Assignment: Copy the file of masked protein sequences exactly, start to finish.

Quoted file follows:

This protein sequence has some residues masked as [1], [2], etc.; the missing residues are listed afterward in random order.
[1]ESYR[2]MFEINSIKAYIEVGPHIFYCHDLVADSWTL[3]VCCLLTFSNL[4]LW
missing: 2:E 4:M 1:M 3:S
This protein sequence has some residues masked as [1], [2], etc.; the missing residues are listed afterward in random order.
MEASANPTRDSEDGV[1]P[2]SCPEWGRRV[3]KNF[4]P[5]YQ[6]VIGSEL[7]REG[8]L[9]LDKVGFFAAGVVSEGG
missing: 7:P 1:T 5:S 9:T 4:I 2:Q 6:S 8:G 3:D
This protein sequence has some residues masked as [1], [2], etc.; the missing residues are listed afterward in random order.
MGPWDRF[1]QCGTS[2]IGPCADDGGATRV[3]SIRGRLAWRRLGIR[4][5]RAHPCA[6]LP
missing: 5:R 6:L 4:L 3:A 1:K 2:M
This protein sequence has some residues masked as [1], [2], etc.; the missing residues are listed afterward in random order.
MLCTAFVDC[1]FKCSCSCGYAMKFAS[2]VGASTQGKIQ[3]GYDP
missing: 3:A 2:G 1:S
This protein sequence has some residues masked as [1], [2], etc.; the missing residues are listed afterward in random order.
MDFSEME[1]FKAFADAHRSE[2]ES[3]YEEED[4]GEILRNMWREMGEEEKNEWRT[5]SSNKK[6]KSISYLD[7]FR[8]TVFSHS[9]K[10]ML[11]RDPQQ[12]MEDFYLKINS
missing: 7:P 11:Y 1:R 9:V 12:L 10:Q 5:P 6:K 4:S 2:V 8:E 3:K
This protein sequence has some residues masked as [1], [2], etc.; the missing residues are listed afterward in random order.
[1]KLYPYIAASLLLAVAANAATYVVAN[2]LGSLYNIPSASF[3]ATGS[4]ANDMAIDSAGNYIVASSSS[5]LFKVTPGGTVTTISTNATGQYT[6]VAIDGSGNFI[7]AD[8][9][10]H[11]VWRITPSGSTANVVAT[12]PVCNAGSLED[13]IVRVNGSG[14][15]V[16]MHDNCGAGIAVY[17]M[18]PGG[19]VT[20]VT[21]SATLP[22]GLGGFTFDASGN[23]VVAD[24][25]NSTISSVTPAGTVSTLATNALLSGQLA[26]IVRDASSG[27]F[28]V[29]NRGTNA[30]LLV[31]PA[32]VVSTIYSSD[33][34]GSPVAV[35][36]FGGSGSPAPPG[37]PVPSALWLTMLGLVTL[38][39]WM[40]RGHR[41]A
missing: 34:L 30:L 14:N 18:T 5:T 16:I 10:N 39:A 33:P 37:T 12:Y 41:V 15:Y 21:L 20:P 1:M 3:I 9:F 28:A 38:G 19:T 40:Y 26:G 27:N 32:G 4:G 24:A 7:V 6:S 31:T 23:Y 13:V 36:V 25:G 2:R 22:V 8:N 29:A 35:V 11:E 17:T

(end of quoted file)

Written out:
This protein sequence has some residues masked as [1], [2], etc.; the missing residues are listed afterward in random order.
[1]ESYR[2]MFEINSIKAYIEVGPHIFYCHDLVADSWTL[3]VCCLLTFSNL[4]LW
missing: 2:E 4:M 1:M 3:S
This protein sequence has some residues masked as [1], [2], etc.; the missing residues are listed afterward in random order.
MEASANPTRDSEDGV[1]P[2]SCPEWGRRV[3]KNF[4]P[5]YQ[6]VIGSEL[7]REG[8]L[9]LDKVGFFAAGVVSEGG
missing: 7:P 1:T 5:S 9:T 4:I 2:Q 6:S 8:G 3:D
This protein sequence has some residues masked as [1], [2], etc.; the missing residues are listed afterward in random order.
MGPWDRF[1]QCGTS[2]IGPCADDGGATRV[3]SIRGRLAWRRLGIR[4][5]RAHPCA[6]LP
missing: 5:R 6:L 4:L 3:A 1:K 2:M
This protein sequence has some residues masked as [1], [2], etc.; the missing residues are listed afterward in random order.
MLCTAFVDC[1]FKCSCSCGYAMKFAS[2]VGASTQGKIQ[3]GYDP
missing: 3:A 2:G 1:S
This protein sequence has some residues masked as [1], [2], etc.; the missing residues are listed afterward in random order.
MDFSEME[1]FKAFADAHRSE[2]ES[3]YEEED[4]GEILRNMWREMGEEEKNEWRT[5]SSNKK[6]KSISYLD[7]FR[8]TVFSHS[9]K[10]ML[11]RDPQQ[12]MEDFYLKINS
missing: 7:P 11:Y 1:R 9:V 12:L 10:Q 5:P 6:K 4:S 2:V 8:E 3:K
This protein sequence has some residues masked as [1], [2], etc.; the missing residues are listed afterward in random order.
[1]KLYPYIAASLLLAVAANAATYVVAN[2]LGSLYNIPSASF[3]ATGS[4]ANDMAIDSAGNYIVASSSS[5]LFKVTPGGTVTTISTNATGQYT[6]VAIDGSGNFI[7]AD[8][9][10]H[11]VWRITPSGSTANVVAT[12]PVCNAGSLED[13]IVRVNGSG[14][15]V[16]MHDNCGAGIAVY[17]M[18]PGG[19]VT[20]VT[21]SATLP[22]GLGGFTFDASGN[23]VVAD[24][25]NSTISSVTPAGTVSTLATNALLSGQLA[26]IVRDASSG[27]F[28]V[29]NRGTNA[30]LLV[31]PA[32]VVSTIYSSD[33][34]GSPVAV[35][36]FGGSGSPAPPG[37]PVPSALWLTMLGLVTL[38][39]WM[40]RGHR[41]A
missing: 34:L 30:L 14:N 18:T 5:T 16:I 10:N 39:A 33:P 37:T 12:Y 41:V 15:Y 21:L 20:P 1:M 3:I 9:F 28:A 38:G 19:T 40:Y 26:G 27:N 32:G 4:G 24:A 7:V 6:S 31:T 23:Y 13:V 36:V 25:G 2:R 22:V 8:N 29:A 35:V 11:E 17:T